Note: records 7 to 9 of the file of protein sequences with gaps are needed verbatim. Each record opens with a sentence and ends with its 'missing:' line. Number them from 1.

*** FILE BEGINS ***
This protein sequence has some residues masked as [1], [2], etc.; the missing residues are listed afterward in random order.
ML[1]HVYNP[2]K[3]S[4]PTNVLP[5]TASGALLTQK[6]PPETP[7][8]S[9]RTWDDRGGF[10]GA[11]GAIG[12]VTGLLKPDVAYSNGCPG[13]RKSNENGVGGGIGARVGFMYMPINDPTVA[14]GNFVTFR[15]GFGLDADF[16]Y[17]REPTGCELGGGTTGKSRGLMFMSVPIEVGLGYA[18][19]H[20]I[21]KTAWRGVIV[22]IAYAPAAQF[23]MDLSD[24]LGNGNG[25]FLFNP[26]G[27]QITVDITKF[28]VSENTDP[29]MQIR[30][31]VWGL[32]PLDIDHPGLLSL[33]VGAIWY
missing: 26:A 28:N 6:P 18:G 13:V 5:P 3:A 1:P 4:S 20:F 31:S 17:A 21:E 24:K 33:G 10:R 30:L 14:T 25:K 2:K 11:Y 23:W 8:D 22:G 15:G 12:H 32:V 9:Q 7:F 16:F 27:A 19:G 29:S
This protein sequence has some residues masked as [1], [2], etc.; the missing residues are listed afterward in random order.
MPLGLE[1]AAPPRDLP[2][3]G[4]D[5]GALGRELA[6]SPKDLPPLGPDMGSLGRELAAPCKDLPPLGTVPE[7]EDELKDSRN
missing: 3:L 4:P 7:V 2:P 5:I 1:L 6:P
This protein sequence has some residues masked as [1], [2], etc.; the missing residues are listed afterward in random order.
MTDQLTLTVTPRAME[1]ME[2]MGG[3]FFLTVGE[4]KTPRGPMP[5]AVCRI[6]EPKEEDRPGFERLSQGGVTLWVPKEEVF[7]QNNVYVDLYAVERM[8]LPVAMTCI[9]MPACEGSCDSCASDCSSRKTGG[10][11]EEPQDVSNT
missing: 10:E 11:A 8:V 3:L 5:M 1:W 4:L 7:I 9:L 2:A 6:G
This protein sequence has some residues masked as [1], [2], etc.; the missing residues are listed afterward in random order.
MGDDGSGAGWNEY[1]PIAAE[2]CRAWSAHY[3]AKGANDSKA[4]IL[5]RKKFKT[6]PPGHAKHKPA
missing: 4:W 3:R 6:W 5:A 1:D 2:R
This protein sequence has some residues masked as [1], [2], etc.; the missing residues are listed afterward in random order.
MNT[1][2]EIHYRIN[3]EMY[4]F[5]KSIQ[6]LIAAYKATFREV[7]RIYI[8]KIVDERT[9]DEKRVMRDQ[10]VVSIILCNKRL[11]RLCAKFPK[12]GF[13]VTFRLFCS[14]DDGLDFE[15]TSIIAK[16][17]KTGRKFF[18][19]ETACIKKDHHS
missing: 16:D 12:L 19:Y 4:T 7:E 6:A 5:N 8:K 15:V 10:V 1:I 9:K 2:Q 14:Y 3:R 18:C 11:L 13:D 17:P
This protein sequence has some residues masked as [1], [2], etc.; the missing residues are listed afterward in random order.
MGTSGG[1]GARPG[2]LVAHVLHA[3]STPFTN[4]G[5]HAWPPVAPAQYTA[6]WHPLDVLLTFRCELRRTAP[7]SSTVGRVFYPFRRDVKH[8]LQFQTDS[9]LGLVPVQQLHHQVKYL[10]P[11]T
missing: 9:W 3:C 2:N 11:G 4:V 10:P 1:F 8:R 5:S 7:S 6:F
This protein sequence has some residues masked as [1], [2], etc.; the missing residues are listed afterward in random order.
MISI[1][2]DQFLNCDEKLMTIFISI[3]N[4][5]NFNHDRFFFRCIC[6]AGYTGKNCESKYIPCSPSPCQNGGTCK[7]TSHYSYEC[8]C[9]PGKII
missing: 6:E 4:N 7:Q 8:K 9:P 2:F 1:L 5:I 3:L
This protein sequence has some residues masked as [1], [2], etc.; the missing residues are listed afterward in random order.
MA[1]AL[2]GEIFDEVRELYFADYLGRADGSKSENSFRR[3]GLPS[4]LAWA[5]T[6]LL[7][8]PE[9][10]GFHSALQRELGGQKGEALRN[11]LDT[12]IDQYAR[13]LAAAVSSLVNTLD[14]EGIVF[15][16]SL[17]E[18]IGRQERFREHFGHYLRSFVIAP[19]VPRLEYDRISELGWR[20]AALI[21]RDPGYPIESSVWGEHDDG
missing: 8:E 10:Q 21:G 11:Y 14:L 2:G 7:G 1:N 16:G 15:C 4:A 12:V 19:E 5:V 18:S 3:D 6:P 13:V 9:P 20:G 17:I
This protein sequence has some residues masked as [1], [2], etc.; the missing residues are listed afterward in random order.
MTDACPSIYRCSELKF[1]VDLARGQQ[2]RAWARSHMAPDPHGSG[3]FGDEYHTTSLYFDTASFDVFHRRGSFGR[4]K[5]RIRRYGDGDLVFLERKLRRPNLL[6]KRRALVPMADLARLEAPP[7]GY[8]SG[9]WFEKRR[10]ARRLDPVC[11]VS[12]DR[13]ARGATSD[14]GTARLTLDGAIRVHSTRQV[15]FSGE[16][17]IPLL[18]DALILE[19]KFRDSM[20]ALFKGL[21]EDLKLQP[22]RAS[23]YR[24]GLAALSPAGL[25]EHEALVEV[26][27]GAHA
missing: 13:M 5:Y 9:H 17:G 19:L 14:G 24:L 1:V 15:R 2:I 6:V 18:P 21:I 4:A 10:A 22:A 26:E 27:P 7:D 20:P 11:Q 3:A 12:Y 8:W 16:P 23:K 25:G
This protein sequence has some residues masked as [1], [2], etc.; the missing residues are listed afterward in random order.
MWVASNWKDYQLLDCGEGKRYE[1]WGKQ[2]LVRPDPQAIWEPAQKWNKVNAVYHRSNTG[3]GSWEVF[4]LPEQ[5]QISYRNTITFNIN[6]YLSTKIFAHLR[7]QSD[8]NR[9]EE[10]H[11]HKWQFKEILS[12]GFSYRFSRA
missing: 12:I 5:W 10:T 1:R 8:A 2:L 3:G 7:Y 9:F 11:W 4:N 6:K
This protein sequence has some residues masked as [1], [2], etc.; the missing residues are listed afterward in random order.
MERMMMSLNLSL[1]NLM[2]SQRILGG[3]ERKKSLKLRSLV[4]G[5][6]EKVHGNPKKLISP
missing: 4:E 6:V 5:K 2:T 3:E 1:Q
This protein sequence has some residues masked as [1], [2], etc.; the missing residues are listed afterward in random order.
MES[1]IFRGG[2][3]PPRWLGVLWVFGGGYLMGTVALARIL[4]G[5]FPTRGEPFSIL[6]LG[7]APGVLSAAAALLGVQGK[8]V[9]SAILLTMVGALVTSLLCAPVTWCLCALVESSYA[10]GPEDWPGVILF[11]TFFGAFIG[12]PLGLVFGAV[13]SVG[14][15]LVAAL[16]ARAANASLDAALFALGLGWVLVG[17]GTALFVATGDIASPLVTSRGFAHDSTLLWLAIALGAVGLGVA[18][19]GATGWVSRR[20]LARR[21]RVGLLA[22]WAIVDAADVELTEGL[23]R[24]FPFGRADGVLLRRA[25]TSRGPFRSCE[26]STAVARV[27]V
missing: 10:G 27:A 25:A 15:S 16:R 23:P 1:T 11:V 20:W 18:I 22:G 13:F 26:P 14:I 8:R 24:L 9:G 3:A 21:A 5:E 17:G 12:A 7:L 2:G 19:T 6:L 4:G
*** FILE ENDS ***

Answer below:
This protein sequence has some residues masked as [1], [2], etc.; the missing residues are listed afterward in random order.
MISI[1][2]DQFLNCDEKLMTIFISI[3]N[4][5]NFNHDRFFFRCIC[6]AGYTGKNCESKYIPCSPSPCQNGGTCK[7]TSHYSYEC[8]C[9]PGKII
missing: 6:E 4:N 7:Q 8:K 9:P 2:F 1:L 5:I 3:L
This protein sequence has some residues masked as [1], [2], etc.; the missing residues are listed afterward in random order.
MA[1]AL[2]GEIFDEVRELYFADYLGRADGSKSENSFRR[3]GLPS[4]LAWA[5]T[6]LL[7][8]PE[9][10]GFHSALQRELGGQKGEALRN[11]LDT[12]IDQYAR[13]LAAAVSSLVNTLD[14]EGIVF[15][16]SL[17]E[18]IGRQERFREHFGHYLRSFVIAP[19]VPRLEYDRISELGWR[20]AALI[21]RDPGYPIESSVWGEHDDG
missing: 8:E 10:Q 21:G 11:Y 14:L 2:G 7:G 1:N 16:G 15:C 4:A 12:V 19:E 5:V 18:S 3:D 6:P 13:V 9:P 20:G 17:I
This protein sequence has some residues masked as [1], [2], etc.; the missing residues are listed afterward in random order.
MTDACPSIYRCSELKF[1]VDLARGQQ[2]RAWARSHMAPDPHGSG[3]FGDEYHTTSLYFDTASFDVFHRRGSFGR[4]K[5]RIRRYGDGDLVFLERKLRRPNLL[6]KRRALVPMADLARLEAPP[7]GY[8]SG[9]WFEKRR[10]ARRLDPVC[11]VS[12]DR[13]ARGATSD[14]GTARLTLDGAIRVHSTRQV[15]FSGE[16][17]IPLL[18]DALILE[19]KFRDSM[20]ALFKGL[21]EDLKLQP[22]RAS[23]YR[24]GLAALSPAGL[25]EHEALVEV[26][27]GAHA
missing: 13:M 5:Y 9:H 17:G 19:L 14:G 24:L 1:V 15:R 2:I 6:V 18:P 21:I 4:A 10:A 22:A 26:E 27:P 7:D 20:P 11:Q 3:A 12:Y 8:W 16:P 23:K 25:G